I would like to a moment to discuss an interesting but often overlooked command inside of SOLIDWORKS. That command is called the Fit Spline command. Now most of you have heard about splines but you may not be aware of the “Fit Spline”. “Fit Spline” is interesting in that you can take just about any sketch geometry and turn it into a spline by using this command. This can be a great way to get the functionality of a spline but using our traditional sketch tools and constraints. It also turns all of the selected sketch entities into a single sketch entity. When this single sketch entity is turned into a Feature (3D Geometry) it also creates a single face/entity. This can be an extremely useful way to get certain visual aesthetics.
When using the traditional spline commands it is very common to hear users make comments about how uncomfortable they are with dimensioning or restraining the sketch entities. “Fit Spline” makes this much easier and more approachable by allowing users to create sketch entities using the standard sketch commands such as Line, Arc, etc. and then applying a “Fit Spline” to those features. A couple of items to note about “Fit Splines” before we look at some examples. First, they are an approximation. This means that they are not exact and the software is making some assumptions when it creates the fit spline. Second, because of this approximation, you will not be able to use the measure command on the “Fit Spline” sketch geometry or the face that is created other than for length. Third, if there are any sharp corners on your selected sketch entities they will be converted to a tiny fillet after the “Fit Spline” command has been applied. With those details out of the way, let us look at some examples. We are going to look at a simple square shape and how using different techniques will affect the visual appearance and how we edit the geometry.
I will start will a basic square with sharp corners.
Notice that we can select individual faces on the geometry that we created (selected face highlighted in blue below).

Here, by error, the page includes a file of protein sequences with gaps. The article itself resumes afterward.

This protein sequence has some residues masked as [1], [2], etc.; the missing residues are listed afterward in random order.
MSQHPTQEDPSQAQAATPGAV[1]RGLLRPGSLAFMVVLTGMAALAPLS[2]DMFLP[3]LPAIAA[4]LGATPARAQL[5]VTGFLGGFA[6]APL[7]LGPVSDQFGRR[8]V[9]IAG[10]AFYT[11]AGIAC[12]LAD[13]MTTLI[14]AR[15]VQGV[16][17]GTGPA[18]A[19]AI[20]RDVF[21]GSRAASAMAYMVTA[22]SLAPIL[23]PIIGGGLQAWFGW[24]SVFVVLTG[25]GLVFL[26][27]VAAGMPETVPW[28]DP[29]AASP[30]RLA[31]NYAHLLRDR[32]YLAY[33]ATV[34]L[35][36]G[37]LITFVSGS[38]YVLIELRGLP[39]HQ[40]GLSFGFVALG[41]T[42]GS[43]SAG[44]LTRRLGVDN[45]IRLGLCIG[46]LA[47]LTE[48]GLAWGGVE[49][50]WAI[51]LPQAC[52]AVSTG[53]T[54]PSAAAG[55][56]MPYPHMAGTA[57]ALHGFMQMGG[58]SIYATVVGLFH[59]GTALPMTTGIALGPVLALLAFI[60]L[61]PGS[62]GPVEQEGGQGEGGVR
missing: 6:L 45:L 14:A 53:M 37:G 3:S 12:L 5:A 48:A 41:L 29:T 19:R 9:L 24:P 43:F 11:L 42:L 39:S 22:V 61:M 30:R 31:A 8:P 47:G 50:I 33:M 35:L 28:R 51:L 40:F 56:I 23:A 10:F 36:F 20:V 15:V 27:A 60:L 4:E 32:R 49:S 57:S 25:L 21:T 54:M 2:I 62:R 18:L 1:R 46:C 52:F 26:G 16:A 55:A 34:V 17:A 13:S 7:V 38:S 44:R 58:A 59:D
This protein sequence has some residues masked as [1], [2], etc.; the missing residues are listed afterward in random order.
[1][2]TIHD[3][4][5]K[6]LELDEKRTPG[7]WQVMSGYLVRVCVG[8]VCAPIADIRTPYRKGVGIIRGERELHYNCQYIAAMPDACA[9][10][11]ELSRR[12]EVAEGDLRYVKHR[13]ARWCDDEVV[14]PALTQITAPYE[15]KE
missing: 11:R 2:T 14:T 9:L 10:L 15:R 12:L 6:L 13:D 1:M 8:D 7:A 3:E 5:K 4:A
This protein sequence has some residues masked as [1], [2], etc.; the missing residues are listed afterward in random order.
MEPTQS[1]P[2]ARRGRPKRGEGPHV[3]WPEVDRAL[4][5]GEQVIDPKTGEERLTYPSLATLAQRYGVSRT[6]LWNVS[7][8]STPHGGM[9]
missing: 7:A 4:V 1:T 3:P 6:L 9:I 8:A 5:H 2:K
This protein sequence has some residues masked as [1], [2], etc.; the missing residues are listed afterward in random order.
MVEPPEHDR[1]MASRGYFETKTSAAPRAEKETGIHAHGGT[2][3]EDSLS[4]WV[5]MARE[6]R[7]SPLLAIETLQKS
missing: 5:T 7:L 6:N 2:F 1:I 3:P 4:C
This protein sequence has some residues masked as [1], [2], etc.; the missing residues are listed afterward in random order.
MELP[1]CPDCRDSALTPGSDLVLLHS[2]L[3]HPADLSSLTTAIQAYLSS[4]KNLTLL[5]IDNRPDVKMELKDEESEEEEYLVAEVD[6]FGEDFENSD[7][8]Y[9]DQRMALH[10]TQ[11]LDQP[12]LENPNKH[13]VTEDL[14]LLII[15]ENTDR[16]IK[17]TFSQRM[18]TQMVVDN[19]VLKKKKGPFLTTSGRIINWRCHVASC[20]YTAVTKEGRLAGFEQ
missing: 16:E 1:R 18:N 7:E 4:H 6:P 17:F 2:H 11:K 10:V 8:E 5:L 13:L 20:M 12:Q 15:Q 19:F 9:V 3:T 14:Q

Now if we take the same geometry but apply the “Fit Spline” command and rebuild, we can see that they are now treated as a single entity because of how the “Fit Spline” command functions. So if we select any of the faces associated with the underlying sketch geometry it highlights and selects all of the faces. The two faces that are not highlighted are created by the Boss Extrude command so they are considered separate. See image below.
Now let us take a closer look at one of the corners and the underlying sketch geometry. Notice that there is a small spline fillet that has been applied at the corner. This fillet does not have a dimension associated to it and we cannot change it.
Below we can see what that corner looks like close-up from an angled view.
Here is the same corner shown from further away.
Now notice what happens if we try to measure the fillet at the corner (image below)
The nature of this command and how it functions removes our ability to use the measure command except to give us the total length of the feature.
The same holds true if we try and measure the sketch as well. (image below)
Now what happens if we apply our own fillets to the sketch?
This gives us slightly more control over the size of the fillets in the corners but they are still converted to splines and approximated.
We still cannot take measurements other than length. We do have control over the size of the fillet in the corners though. We can see in the image below that I have changed the fillet from 10mm to 25mm.
Now depending upon the type of project that you are working on this may be perfectly acceptable. I just want you to be aware of the limits of this command. With that said, it is still a very powerful way to create geometry with certain aesthetic appearances.
Below is an image that shows a comparison with the Fit Spline part on the left and a standard sketched part with fillets on the right.
It gives you a nice clean look even while using the Shaded With Edges display style.
I hope that this has been informative and I also recommend checking out the blog “SOLIDWORKS: What Is A Fit Spline?” by Blake Cokinis to learn more about the “Fit Spline” command and other use cases. https://www.cati.com/blog/2017/07/what-is-a-solidworks-fit-spline/
Computer Aided Technology